Countries of Occurrence:
Saint Helena - British Overseas Territory
Pryce, D. & White, L.
Facilitators / Compilers/s:
This species is currently known from eight locations, all but one of these being in areas with endemic vegetation such as 'Cabbage Tree' woodland (family Asteracea) and Tree Fern (Dicksonia arborescens L'Hér.) Thicket (Mendel, Ashmole and Ashmole 2008). In the 1960s it was found at two further locations away from endemic vegetation (Tsacas and Cogan 1977). The precise ecology of the species is unknown and there is a decline in the quality of endemic habitat across the range of the species due to the spread of alien invasive plant and animal species (e.g. Phormium tenax J.R. Forst. & G. Forst. and Formicidae). It has an extent of occurrence (EOO) of 24 km2 and an area of occupancy (AOO) of 20 km2. Therefore, it is assessed as Vulnerable
Endemic to the island of St Helena where it is restricted to the ‘Green Heartland’ of the island (Tsacas and Cogan 1977; Mendel, Ashmole and Ashmole 2008).
As an endemic species that has been found most often in areas of endemic vegetation, it is likely to have a preference for endemic plants as a food source, although there is currently no specific evidence for this. The quality of endemic habitat across its range is currently declining through invasion by alien plant species (e.g. Phormium tenax J.R. Forst. & G. Forst). There is also increasing pressure from invasive non-native predatory animal species (e.g. Formicidae); it is therefore inferred that the species is declining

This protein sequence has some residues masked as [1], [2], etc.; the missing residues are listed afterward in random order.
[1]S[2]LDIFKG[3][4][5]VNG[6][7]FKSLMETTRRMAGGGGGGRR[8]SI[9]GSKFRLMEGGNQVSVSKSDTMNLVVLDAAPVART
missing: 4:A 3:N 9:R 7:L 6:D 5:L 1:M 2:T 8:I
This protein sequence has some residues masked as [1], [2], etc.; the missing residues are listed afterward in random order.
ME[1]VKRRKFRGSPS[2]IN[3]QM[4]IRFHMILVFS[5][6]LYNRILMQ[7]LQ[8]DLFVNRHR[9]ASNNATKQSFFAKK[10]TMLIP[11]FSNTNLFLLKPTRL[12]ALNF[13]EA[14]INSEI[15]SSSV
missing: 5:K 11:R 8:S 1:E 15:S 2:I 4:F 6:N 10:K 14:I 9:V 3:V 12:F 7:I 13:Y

This species seems to have a preference for woodland habitat where it is likely to be a stem or leaf miner in an unknown range of species; it probably has a preference for endemic or indigenous plants which are present at the majority of sites where it has been found. It appears to have a preference for damper areas and could therefore be vulnerable to drought.
There has been a general decline in the quality of endemic plant habitat that is present at most of the sites where this species has been found; there has also been an increase in the number of invasive non-native predators (e.g. Formicidae) across all habitats. Global warming is also a potential threat to habitat quality as this appears to be a species that prefers damper areas.
Determining the precise ecology of this species should be considered a priority as until this is known there is little that can be done to conserve it; indeed any research and monitoring of this species would be of value.